I’m not at all a sports person, with one exception – I absolutely love World’s Strongest Man. I look forward to it all year, and watch pretty much any kind of strongman competition I can find, including all the qualifying rounds and weird WSM off-shoots. So naturally, my workout room (aka the spare bedroom I keep all my exercise stuff in) is strongman themed, with Victorian strongman wallpaper and a poster of Eugen Sandow, actual Victorian strongman, who is buried in Putney Vale! This was definitely the grave that completely sold me on visiting, if I wasn’t already sold, and it took us a minute to find it, because sadly, it didn’t have a statue of a flexing Sandow on it as I was hoping, but it is actually quite a striking stone, especially compared to the others around it. Apparently, he was originally buried in an unmarked grave by his wife, who was angry that he had cheated on her (fair enough!). He finally received a marker in 2002, after a fellow strongman fan bought him one (though obviously a fan with lots more money than I have), but it was replaced in 2009 by Sandow’s great-grandson, and that is the stone that currently stands here.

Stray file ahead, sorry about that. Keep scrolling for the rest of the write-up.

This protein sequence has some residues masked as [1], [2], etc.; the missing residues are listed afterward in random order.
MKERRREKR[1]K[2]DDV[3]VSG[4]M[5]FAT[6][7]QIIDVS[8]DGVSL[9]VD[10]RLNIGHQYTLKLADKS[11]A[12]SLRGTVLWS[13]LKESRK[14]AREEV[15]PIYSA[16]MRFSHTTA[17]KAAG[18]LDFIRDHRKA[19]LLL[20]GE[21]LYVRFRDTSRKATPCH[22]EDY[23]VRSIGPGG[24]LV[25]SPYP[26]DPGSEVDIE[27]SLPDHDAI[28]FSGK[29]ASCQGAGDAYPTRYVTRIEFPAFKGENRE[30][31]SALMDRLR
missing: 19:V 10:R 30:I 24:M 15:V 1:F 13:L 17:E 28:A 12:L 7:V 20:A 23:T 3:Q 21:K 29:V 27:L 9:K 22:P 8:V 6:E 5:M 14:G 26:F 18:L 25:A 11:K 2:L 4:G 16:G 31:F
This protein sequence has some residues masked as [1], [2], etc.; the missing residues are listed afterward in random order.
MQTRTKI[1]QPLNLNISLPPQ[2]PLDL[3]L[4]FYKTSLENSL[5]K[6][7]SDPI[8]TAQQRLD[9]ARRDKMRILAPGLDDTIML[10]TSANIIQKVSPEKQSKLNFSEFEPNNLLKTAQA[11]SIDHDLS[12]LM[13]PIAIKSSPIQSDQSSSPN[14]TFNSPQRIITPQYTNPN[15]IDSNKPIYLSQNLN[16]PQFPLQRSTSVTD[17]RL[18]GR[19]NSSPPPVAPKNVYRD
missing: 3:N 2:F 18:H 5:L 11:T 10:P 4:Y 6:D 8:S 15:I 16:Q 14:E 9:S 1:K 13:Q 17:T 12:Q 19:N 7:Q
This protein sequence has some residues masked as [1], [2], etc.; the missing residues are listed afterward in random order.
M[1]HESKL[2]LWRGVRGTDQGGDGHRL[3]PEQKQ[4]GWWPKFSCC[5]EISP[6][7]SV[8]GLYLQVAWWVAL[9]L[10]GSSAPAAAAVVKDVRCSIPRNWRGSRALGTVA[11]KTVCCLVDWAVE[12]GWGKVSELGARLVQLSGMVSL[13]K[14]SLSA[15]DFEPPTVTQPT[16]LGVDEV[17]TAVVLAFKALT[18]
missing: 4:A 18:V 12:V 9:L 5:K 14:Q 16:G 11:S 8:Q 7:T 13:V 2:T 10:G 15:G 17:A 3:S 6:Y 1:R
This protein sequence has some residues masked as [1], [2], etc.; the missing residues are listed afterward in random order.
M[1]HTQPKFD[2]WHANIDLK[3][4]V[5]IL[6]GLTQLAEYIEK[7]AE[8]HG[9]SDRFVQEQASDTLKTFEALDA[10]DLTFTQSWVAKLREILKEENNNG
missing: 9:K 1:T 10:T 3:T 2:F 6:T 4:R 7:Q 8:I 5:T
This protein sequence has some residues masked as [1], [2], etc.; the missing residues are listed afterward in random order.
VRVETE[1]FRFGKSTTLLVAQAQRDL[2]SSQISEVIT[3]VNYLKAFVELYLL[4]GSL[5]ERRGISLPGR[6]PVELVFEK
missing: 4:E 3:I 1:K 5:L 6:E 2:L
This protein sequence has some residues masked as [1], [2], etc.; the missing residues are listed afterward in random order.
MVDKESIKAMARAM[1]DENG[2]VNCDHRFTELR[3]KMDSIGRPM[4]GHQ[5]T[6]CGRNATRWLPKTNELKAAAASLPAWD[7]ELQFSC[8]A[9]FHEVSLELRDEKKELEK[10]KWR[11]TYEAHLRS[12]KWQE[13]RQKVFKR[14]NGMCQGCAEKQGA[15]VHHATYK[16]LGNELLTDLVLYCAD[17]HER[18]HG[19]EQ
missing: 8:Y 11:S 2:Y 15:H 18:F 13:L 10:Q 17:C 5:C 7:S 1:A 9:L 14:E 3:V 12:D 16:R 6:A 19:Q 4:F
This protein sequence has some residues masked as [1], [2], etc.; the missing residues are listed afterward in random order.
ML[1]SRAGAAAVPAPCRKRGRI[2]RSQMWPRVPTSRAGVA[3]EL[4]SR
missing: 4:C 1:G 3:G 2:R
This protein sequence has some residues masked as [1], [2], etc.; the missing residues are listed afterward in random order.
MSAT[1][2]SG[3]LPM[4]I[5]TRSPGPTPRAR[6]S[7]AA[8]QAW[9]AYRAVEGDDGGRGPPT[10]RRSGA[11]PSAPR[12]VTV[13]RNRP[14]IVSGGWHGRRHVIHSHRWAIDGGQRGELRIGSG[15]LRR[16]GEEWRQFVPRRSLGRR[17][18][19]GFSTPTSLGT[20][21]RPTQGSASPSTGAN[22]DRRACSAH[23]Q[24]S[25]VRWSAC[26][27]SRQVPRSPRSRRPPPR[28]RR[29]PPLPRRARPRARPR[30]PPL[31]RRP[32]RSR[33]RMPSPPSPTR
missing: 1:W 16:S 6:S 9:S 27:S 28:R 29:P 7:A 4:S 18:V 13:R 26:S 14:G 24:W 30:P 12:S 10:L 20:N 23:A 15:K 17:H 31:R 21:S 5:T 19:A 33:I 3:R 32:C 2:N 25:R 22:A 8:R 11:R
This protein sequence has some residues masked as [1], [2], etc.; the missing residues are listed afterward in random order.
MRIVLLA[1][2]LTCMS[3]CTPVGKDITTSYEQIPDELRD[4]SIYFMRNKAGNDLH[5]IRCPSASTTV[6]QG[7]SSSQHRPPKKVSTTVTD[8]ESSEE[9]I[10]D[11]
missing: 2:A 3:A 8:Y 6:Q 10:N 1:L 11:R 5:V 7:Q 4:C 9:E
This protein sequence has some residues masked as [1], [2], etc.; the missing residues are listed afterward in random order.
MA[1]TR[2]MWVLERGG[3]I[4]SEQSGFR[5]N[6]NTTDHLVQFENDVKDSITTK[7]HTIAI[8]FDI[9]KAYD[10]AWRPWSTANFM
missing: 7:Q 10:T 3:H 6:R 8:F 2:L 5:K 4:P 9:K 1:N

I confess I am not at all interested in motor racing (see above comment on my lack of interest in sports), but I do have such a juvenile sense of humour that I had to see the grave of poor unfortunately named Dick Seaman, who died after crashing his car in the 1939 Belgian Grand Prix. Personally, if my last name was Seaman and my first name Richard, I think I’d probably go by Richard or Rich, but at least he must have had a sense of humour, and his grave was still well-tended, with a crop of blooming daffodils.